Your insurance rate can be affected by many different factors. The Insurance Services Office (ISO) rating is one of those factors. ISO collects information on municipal fire-protection efforts in communities throughout the United States. In each of those communities, ISO analyzes the relevant data using a Fire Suppression Rating Schedule (FSRS). They assign a Public Protection Classification from 1 to 10. Class 1 generally represents superior property fire protection, and Class 10 indicates that the area's fire-suppression program doesn't meet ISO’s minimum criteria.
When ISO develops a single Public Protection Classification (PPC™) for a community, all community properties receive that classification. However, in our community, ISO developed a split classification, which was revised in 2013 to reflect the risk of loss more precisely. The first number refers to the classification of properties within 5 road miles of a fire station and within 1,000 feet of a creditable water supply. The second number, with either the X or Y designation, applies to properties within 5 road miles of the fire station but beyond 1,000 feet of a creditable water supply. ISO generally assigns Class 10 to properties beyond 5 road miles.
The Scruggs Volunteer Fire Department and Rescue Squad was awarded, on February 1, 2016, a 4/4Y rating from 5/5Y less than two (2) years ago. An all out effort was made by our Chief, Dempsey Moore, along with our volunteers, to improve the rating for the benefit of our community.
The benefits of the split class designations are: 1) to the fire service, the designations identify enhanced fire suppression capabilities used throughout the fire protection area; 2) to the community, those designations reward a community's fire suppression efforts by showing a more reflective designation; 3) to the individual property owner, the designations offer the potential for decreased property insurance premiums.
In order to obtain this rating the Scruggs team started upgrading their processes and equipment several years ago. Their efforts included over 150 hours of volunteer time to test all the current equipment in use and ensure it is certified; purchasing additional equipment: 2016 Chevrolet Silverado 3500HD 4WD Crew Cab ($47,575), LUCAS™ Chest Compression System (tool that standardises chest compressions), Bauer Trailer Compressor ($77,000), re-purpose Utility 10 (Ford F150) for use by the Fire, Rescue and Dive groups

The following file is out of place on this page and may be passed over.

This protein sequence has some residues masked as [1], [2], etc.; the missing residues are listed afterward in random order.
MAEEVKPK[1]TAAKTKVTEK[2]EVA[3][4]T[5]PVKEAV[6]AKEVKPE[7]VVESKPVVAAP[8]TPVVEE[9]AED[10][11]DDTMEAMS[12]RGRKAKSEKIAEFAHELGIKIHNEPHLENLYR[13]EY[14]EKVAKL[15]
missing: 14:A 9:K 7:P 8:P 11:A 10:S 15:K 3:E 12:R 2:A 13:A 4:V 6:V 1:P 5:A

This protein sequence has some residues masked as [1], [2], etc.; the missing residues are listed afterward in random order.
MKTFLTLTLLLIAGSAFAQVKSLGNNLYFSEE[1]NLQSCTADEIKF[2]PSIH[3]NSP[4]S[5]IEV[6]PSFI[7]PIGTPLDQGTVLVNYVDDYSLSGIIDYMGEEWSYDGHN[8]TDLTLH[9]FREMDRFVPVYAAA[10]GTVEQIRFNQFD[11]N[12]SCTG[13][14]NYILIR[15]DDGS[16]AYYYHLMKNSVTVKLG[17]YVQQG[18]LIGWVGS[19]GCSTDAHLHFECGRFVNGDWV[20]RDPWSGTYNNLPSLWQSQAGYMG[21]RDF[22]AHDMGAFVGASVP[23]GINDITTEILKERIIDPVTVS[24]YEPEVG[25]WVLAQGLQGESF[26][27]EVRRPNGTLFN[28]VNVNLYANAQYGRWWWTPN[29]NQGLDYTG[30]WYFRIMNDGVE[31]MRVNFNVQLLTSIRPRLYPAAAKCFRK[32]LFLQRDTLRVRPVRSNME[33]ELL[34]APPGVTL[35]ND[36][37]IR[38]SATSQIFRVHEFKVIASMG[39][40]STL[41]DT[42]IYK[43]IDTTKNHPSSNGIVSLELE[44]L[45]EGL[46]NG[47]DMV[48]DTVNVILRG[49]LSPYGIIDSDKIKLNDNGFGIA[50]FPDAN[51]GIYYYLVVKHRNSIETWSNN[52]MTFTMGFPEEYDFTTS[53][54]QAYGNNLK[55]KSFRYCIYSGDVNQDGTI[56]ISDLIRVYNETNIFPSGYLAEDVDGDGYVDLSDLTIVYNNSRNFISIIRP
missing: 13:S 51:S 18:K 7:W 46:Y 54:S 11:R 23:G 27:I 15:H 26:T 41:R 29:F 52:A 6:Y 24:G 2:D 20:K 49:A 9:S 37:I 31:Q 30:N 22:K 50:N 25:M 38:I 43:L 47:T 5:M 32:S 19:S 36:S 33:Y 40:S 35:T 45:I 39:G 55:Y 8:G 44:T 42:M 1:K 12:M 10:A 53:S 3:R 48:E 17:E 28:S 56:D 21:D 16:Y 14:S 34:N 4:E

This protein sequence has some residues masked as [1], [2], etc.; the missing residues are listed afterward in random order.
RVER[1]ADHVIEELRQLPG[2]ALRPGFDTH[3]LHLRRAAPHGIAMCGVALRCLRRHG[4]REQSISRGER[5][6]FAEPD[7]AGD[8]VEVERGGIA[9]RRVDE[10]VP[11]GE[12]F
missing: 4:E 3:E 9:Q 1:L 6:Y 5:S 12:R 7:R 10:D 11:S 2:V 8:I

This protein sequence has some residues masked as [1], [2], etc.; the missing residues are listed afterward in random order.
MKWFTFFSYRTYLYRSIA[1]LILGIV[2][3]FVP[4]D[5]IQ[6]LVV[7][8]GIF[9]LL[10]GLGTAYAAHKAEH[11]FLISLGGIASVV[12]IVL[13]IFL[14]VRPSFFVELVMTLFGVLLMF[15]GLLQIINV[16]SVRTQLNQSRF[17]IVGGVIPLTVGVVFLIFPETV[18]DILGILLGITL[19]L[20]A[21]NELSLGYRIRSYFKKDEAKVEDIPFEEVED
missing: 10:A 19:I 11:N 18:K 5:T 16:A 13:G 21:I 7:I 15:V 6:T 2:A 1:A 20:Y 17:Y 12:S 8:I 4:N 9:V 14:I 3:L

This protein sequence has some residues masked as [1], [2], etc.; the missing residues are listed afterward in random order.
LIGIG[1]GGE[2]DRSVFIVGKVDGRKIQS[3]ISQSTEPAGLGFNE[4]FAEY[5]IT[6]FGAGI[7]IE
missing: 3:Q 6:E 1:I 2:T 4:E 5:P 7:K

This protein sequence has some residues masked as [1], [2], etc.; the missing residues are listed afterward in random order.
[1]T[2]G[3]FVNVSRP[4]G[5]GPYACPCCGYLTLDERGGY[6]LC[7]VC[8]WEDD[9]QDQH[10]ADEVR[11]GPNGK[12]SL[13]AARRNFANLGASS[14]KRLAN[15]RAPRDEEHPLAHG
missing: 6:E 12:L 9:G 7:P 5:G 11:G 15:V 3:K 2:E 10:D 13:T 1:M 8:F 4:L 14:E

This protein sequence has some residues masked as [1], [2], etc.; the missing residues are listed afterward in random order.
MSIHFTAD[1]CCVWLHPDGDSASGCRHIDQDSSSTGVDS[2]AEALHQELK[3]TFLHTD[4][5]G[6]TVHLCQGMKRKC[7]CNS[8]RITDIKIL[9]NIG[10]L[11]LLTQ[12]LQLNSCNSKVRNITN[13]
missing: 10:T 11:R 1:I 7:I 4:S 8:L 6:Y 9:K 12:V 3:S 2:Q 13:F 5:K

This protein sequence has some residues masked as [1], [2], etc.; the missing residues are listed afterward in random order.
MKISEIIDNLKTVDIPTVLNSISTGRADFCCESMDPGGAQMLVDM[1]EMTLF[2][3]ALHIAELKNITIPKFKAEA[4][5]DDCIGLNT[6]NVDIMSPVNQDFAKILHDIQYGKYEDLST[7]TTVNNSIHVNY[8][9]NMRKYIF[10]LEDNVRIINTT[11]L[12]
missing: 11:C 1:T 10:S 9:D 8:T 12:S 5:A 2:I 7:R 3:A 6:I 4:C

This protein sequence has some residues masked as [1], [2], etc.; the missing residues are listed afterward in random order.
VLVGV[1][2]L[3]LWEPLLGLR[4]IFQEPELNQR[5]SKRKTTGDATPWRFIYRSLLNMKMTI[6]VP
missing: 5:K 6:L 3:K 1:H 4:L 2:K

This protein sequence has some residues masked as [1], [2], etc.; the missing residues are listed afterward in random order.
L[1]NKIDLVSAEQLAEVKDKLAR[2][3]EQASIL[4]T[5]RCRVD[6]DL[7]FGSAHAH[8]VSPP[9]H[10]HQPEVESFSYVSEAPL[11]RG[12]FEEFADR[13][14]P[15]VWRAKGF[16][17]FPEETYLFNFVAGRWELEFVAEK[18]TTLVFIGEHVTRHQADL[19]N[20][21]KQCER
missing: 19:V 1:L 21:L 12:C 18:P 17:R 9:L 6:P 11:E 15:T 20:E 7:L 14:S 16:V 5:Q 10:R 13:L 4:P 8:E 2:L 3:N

Scruggs membership worked an inordinate amount of hours to train on all the existing and new equipment, installing that equipment where appropriate, and test its operational condition.
Administrative requirements have changed to ensure training records are updated, inventories are kept current, meetings are properly documented (a minimum of 5 meetings per month for some members), and planning sessions are attended internally/externally (mutual aid Fire and EMS departments, Franklin County Public Safety).
Costs, just like at home, continue to rise regarding all aspects of our support structure. We have spent in excess of $90,000 on new equipment, making upgrades to existing vehicles and equipment. To keep pace with new technology, more reliable firefighting and rescue equipment, which in turn provides the community with better service when you need it our cost will continue to rise.
Our volunteer firefighters complete, at a minimum, approximately 200 hours of training and 170 hours for an EMT basic. The typical volunteer generally gives 50-60 hours time a month in order to help protect and keep our community safe.
The benefit of all this information is to provide you with the best possible service that can be provided while helping to reduce your insurance premium. All residents within the Scruggs Volunteer Fire Department and Rescue Squad geographic area should contact their insurance carrier to determine what level of coverage is being provided and insure you are receiving the proper insurance reduction rates where applicable.